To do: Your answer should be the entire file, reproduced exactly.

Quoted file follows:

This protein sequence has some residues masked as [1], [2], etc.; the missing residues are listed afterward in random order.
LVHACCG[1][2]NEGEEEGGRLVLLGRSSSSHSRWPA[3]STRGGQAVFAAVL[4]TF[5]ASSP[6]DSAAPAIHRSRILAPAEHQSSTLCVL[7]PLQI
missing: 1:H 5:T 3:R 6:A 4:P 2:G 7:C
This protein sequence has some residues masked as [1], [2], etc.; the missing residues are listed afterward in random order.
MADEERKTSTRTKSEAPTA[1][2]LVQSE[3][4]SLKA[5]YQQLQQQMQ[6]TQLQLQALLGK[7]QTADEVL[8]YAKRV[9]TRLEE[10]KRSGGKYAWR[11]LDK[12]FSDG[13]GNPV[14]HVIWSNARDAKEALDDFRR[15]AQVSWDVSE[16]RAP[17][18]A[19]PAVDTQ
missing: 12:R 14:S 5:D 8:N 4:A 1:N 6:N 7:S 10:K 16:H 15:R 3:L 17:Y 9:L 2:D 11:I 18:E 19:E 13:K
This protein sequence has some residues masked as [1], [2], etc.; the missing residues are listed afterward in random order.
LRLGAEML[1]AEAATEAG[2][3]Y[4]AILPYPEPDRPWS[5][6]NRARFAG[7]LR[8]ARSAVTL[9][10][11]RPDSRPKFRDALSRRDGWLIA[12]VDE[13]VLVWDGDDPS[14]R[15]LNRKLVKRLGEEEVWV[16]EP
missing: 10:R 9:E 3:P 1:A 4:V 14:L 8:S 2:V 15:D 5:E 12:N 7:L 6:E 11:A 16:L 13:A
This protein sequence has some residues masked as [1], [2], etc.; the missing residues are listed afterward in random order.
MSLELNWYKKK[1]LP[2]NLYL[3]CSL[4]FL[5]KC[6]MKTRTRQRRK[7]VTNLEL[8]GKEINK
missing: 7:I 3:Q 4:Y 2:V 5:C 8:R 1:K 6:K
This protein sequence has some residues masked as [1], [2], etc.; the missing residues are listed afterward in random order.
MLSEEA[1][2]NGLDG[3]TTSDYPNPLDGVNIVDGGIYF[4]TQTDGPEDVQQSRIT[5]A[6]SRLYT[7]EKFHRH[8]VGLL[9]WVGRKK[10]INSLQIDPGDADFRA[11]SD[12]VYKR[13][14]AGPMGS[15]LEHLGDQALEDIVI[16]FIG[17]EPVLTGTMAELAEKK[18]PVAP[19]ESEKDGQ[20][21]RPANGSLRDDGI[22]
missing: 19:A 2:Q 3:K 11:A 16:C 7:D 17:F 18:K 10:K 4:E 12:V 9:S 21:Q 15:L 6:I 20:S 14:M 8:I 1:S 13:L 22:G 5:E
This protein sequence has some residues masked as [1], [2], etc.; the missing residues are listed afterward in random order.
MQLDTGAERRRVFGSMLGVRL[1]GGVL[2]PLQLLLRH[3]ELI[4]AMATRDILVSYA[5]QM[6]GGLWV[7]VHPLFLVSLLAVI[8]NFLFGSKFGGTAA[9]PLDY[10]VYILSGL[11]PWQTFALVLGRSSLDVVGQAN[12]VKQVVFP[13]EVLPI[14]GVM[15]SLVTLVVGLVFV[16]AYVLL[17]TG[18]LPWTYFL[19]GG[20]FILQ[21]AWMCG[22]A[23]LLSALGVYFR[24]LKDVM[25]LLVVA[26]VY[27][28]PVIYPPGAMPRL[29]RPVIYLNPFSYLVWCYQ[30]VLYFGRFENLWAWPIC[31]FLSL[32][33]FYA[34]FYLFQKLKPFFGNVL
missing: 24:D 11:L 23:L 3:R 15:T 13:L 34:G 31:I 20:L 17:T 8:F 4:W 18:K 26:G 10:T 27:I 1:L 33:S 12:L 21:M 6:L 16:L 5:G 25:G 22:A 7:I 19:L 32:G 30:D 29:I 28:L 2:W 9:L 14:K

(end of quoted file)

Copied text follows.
This protein sequence has some residues masked as [1], [2], etc.; the missing residues are listed afterward in random order.
LVHACCG[1][2]NEGEEEGGRLVLLGRSSSSHSRWPA[3]STRGGQAVFAAVL[4]TF[5]ASSP[6]DSAAPAIHRSRILAPAEHQSSTLCVL[7]PLQI
missing: 1:H 5:T 3:R 6:A 4:P 2:G 7:C
This protein sequence has some residues masked as [1], [2], etc.; the missing residues are listed afterward in random order.
MADEERKTSTRTKSEAPTA[1][2]LVQSE[3][4]SLKA[5]YQQLQQQMQ[6]TQLQLQALLGK[7]QTADEVL[8]YAKRV[9]TRLEE[10]KRSGGKYAWR[11]LDK[12]FSDG[13]GNPV[14]HVIWSNARDAKEALDDFRR[15]AQVSWDVSE[16]RAP[17][18]A[19]PAVDTQ
missing: 12:R 14:S 5:D 8:N 4:A 1:N 6:N 7:S 10:K 16:H 15:R 3:L 17:Y 9:L 2:D 11:I 18:E 19:E 13:K
This protein sequence has some residues masked as [1], [2], etc.; the missing residues are listed afterward in random order.
LRLGAEML[1]AEAATEAG[2][3]Y[4]AILPYPEPDRPWS[5][6]NRARFAG[7]LR[8]ARSAVTL[9][10][11]RPDSRPKFRDALSRRDGWLIA[12]VDE[13]VLVWDGDDPS[14]R[15]LNRKLVKRLGEEEVWV[16]EP
missing: 10:R 9:E 3:P 1:A 4:V 14:L 8:S 2:V 15:D 5:E 12:N 7:L 6:E 11:A 16:L 13:A
This protein sequence has some residues masked as [1], [2], etc.; the missing residues are listed afterward in random order.
MSLELNWYKKK[1]LP[2]NLYL[3]CSL[4]FL[5]KC[6]MKTRTRQRRK[7]VTNLEL[8]GKEINK
missing: 7:I 3:Q 4:Y 2:V 5:C 8:R 1:K 6:K
This protein sequence has some residues masked as [1], [2], etc.; the missing residues are listed afterward in random order.
MLSEEA[1][2]NGLDG[3]TTSDYPNPLDGVNIVDGGIYF[4]TQTDGPEDVQQSRIT[5]A[6]SRLYT[7]EKFHRH[8]VGLL[9]WVGRKK[10]INSLQIDPGDADFRA[11]SD[12]VYKR[13][14]AGPMGS[15]LEHLGDQALEDIVI[16]FIG[17]EPVLTGTMAELAEKK[18]PVAP[19]ESEKDGQ[20][21]RPANGSLRDDGI[22]
missing: 19:A 2:Q 3:K 11:A 16:C 7:D 17:F 18:K 10:K 4:E 12:V 9:S 21:Q 15:L 6:I 20:S 14:M 8:I 1:S 13:L 22:G 5:E
This protein sequence has some residues masked as [1], [2], etc.; the missing residues are listed afterward in random order.
MQLDTGAERRRVFGSMLGVRL[1]GGVL[2]PLQLLLRH[3]ELI[4]AMATRDILVSYA[5]QM[6]GGLWV[7]VHPLFLVSLLAVI[8]NFLFGSKFGGTAA[9]PLDY[10]VYILSGL[11]PWQTFALVLGRSSLDVVGQAN[12]VKQVVFP[13]EVLPI[14]GVM[15]SLVTLVVGLVFV[16]AYVLL[17]TG[18]LPWTYFL[19]GG[20]FILQ[21]AWMCG[22]A[23]LLSALGVYFR[24]LKDVM[25]LLVVA[26]VY[27][28]PVIYPPGAMPRL[29]RPVIYLNPFSYLVWCYQ[30]VLYFGRFENLWAWPIC[31]FLSL[32][33]FYA[34]FYLFQKLKPFFGNVL
missing: 24:D 11:L 23:L 3:R 15:T 13:L 34:G 31:I 20:L 17:T 8:F 4:W 18:K 26:G 10:T 27:I 1:L 33:S 12:L 21:M 6:L 16:L 5:G 25:G 22:A 7:I 19:L 32:G 30:D 29:I 28:L 2:W 9:L 14:K